Census data for 2004 revealed that the number of uninsured Americans rose for the fourth year in a row resulting in 45.8 million Americans uninsured. In light of this growing problem the JCPA reaffirms its support for quality, affordable health care coverage, regardless of income, in accordance with our 2000 resolution on healthcare. We call for passage of legislation which would address the crisis of racial and class disparities in health care. We support legislation that expands health coverage to include the more than 45 million Americans lacking adequate health insurance, 52% of whom are minorities; removes language and cultural barriers experienced by 21 million people in the United States in regards to procuring quality health care; supports and expands programs to reduce health disparities especially diabetes, obesity, heart disease, asthma and HIV/AIDS which disproportionately impact racial and ethnic minorities; and ensures funding of the Office of Minority Health and the National Center for Minority Health and Health Disparities and the important work that they do.
Although only 29% of the U.S. population, African Americans, Hispanics and Asian Americans represent a majority (52%) of the nation’s 45 million individuals who were uninsured year-round in 2003. In that same year, 20% of African Americans, 33% of Hispanics, and 19% of Asians were without health insurance year round compared to 11% of whites. Additionally, the health care needs of racial minority Americans are great. Minority Americans often cannot obtain preventative care in a timely manner that would prevent the development of acute and chronic conditions. Americans in minority groups have higher rates of acute conditions, chronic diseases, pregnancy-related complications, and infant mortality. As a result of structural biases in the health care system the age adjusted death rate for many preventable chronic illnesses was higher for African Americans than it was for whites by 41% for stroke, 30% for heart disease, 25% for cancer, and more than 750% for HIV disease in 2002. Despite a substantial need for health care, minority groups often encounter obstacles in obtaining it. This is due, in part, to high rates of uninsured minority Americans. Lower socio-economic status, educational achievement, and a higher rate of un-insurance are major contributors to health disparities. Language barriers impede access to health care and may have a negative impact on the quality of care received.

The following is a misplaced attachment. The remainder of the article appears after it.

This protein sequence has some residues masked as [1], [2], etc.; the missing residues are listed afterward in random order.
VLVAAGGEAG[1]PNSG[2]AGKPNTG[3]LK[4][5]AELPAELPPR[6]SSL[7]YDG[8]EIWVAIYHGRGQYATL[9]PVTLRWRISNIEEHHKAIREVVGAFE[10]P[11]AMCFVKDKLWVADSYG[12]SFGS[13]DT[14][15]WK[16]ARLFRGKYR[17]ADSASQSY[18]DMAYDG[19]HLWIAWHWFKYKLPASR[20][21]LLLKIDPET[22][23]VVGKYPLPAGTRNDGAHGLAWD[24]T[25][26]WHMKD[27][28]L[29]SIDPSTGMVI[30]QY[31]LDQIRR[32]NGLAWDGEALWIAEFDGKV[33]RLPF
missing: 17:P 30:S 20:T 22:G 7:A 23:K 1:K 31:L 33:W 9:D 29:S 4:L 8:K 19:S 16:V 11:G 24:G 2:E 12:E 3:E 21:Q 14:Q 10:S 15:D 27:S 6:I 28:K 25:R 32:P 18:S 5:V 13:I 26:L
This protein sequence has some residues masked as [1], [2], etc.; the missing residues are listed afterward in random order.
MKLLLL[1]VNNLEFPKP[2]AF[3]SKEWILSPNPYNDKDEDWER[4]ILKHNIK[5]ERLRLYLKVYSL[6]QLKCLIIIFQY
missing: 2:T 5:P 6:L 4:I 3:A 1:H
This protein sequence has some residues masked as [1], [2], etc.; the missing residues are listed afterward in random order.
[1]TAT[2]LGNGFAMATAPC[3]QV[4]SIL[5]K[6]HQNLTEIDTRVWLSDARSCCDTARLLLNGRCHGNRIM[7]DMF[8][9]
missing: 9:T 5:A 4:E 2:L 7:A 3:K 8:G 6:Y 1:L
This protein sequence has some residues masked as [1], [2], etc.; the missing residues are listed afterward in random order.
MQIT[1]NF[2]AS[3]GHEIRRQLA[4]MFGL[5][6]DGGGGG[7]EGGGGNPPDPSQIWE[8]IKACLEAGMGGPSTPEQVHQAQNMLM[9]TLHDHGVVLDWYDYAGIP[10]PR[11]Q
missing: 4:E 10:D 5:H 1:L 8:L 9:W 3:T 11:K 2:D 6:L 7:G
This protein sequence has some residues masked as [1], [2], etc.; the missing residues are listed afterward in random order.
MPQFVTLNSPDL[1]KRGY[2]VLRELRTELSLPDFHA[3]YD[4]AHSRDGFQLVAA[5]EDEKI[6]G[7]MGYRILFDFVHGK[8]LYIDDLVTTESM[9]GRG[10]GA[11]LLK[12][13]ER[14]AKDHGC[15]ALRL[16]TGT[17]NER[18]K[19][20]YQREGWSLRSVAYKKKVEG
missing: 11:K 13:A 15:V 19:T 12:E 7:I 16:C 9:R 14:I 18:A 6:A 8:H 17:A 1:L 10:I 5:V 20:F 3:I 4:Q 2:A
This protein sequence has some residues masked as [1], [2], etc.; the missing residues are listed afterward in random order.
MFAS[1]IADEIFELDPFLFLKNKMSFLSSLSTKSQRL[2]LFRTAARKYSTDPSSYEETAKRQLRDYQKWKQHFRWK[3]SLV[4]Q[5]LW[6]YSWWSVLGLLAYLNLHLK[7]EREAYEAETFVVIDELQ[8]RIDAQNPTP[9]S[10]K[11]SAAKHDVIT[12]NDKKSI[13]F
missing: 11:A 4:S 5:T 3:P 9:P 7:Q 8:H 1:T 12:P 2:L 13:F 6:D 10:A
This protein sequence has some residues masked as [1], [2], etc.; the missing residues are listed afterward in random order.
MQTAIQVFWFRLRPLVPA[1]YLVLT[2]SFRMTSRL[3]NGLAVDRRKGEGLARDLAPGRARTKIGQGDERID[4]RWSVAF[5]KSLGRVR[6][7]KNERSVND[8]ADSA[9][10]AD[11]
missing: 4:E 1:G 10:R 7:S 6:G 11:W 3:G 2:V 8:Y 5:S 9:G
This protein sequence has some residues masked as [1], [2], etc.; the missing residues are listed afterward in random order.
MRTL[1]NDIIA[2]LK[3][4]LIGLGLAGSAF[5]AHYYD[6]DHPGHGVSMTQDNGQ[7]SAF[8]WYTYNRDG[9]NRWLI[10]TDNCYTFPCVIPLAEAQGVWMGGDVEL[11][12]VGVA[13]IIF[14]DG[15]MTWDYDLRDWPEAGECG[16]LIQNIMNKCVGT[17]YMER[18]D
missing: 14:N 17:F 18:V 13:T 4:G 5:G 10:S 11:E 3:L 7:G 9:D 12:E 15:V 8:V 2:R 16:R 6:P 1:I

- Will promote discussion and advocacy in the Jewish community with the goal of securing quality affordable coverage to uninsured families;
- Calls for passage of the Healthcare Equality and Accountability Act (HR 3561 and S. 1580) which addresses the crisis of racial disparities in health care;
- Encourages our community actively to engage coalition members to inform the community at large on the lack of affordable health coverage, especially among working families, including a disproportionate number of minority families; and,
- Will promote affordable health-care for each and every member of the community regardless of sex, age, race, creed or color.
 Rockeymoore, Maya. Health Discrimination: A 21st Century Civil Rights Issue, Excerpted from Issue 141, 6/9/05, of The Black Commentator